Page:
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Trying to Understand Molecular Excited States Notation

  1. Mar 28, 2012 #1
    Hey guys, I'm an engineering PhD student, and I'm doing some work with laser-induced fluorescence. At the moment, I'm trying to understand some notation about the excited states of nitrogen dioxide. One of the papers I'm looking at, V.M. Donnelly, et al. J. Chem. Phys. 71, 659 (1979), is saying that the transition I'm inducing is [itex]\widetilde{A}^{2}B_{2} \leftarrow \widetilde{X}^{2}A_{1}[/itex]. I'm not entirely sure what any of that means. I assume it's saying that I'm transitioning from the [itex]\widetilde{X}^{2}A_{1}[/itex] state to the [itex]\widetilde{A}^{2}B_{2}[/itex] state, but why the arrow points right to left, I'm not sure. More importantly, I'm not sure what any of the numbers or letters refer to, and what the tilda's mean. I assume some information about the rotational and vibrational states are given (that that's what I'd really like to know), but not knowing the nomenclature, I'm not sure how to read that transition. I'd appreciate it if someone could point me in the right direction. Thanks.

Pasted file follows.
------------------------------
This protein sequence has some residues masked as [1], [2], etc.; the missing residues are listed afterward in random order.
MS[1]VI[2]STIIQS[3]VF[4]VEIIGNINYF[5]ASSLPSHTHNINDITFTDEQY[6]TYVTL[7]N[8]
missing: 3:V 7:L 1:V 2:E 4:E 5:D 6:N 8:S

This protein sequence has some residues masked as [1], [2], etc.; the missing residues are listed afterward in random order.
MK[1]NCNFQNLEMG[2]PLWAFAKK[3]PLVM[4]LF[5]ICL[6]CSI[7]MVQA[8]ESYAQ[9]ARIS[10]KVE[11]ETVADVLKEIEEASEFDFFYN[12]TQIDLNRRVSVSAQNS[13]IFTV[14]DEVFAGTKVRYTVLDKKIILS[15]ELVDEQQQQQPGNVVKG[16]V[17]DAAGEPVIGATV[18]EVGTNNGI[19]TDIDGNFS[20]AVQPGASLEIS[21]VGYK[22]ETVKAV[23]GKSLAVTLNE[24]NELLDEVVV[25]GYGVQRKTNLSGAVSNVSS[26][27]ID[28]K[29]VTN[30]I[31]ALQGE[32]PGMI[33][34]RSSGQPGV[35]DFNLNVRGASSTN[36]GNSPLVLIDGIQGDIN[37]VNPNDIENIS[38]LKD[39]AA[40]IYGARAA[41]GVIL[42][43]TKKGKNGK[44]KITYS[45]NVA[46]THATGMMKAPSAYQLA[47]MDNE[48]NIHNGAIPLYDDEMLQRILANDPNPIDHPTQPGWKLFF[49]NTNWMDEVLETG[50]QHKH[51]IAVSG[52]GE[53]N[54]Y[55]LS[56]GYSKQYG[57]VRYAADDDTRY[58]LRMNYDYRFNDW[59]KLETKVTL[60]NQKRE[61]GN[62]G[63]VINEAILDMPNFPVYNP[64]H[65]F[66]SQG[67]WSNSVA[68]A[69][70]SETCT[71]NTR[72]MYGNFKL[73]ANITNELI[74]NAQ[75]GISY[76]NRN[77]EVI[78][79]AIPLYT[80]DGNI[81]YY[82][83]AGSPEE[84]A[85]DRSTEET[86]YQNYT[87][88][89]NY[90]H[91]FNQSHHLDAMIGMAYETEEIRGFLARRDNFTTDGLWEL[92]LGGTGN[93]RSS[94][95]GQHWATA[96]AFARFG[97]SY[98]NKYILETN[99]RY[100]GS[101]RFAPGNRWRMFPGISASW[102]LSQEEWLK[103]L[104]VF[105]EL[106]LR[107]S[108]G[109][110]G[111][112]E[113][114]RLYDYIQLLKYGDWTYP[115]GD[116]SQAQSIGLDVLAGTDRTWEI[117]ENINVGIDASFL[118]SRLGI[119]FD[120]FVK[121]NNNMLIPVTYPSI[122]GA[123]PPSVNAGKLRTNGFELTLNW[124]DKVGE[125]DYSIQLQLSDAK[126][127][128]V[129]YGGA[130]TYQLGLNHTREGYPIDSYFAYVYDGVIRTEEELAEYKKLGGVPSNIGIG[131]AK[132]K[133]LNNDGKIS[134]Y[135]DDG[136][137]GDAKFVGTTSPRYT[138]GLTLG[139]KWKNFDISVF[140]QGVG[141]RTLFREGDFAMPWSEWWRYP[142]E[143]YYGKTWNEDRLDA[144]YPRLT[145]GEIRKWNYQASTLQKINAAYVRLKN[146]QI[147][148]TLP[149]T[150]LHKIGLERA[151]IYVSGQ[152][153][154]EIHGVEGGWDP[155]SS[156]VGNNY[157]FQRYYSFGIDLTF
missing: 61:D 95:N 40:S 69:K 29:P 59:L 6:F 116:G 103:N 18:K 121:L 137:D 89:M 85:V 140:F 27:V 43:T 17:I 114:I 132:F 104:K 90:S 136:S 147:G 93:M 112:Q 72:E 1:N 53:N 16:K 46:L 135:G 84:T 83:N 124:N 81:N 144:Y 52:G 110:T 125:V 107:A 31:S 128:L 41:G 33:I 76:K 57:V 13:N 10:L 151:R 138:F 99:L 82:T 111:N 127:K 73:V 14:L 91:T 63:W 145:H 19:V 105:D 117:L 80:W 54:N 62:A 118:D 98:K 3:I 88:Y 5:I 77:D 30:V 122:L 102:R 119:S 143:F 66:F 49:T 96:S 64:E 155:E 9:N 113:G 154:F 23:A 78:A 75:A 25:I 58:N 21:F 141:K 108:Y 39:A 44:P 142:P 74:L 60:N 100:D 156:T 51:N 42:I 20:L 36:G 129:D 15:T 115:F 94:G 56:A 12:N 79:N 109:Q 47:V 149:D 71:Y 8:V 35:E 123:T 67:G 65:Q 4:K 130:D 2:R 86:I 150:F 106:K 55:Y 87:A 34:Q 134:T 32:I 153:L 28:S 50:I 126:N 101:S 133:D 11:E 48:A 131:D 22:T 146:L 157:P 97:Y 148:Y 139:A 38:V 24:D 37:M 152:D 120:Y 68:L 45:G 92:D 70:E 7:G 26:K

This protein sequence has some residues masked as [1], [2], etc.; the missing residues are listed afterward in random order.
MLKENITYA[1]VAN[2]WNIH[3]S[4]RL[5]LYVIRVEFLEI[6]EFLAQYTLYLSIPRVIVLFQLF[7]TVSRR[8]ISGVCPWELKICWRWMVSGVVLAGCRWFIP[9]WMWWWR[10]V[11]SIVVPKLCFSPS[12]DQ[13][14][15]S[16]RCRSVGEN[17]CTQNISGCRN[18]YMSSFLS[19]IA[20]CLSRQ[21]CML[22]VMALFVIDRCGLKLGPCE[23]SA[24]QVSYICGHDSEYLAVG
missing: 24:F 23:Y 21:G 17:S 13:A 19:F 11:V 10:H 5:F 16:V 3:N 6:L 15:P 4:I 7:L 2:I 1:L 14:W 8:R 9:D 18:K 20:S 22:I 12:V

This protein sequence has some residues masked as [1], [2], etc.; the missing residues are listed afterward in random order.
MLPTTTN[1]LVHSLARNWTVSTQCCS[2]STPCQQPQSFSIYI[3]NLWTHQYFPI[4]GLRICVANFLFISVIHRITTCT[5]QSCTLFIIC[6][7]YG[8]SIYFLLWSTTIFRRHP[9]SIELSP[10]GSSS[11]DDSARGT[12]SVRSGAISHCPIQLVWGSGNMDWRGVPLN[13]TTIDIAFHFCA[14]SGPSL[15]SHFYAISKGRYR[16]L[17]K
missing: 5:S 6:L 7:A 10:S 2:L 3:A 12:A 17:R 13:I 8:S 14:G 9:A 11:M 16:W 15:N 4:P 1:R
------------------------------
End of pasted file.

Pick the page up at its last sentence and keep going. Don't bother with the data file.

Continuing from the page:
2. jcsd
  3. Mar 29, 2012 #2


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    A_1 and B_2 refer to the irreducible representations of the symmetry group of the molecule (C_{2v}) spanned by the electronic wavefunction. The superscript "2" means that the total spin of the electronic wavefunction is s=1/2 (Hence there are 2s+1=2 possible orientations of the spin. I. e., the spin of the single unpaired electron may either point up (m_s=+1/2 or down m_s=-1/2). No idea about the tilde. The states of a given symmetry are usually enumerated A, B, ...X , with A being energetically lowest, then B etc.
    Maybe you can learn something from this article:
    or this one:
    Last edited: Mar 29, 2012
  4. Mar 29, 2012 #3
    I think I'm starting to understand. Thanks.
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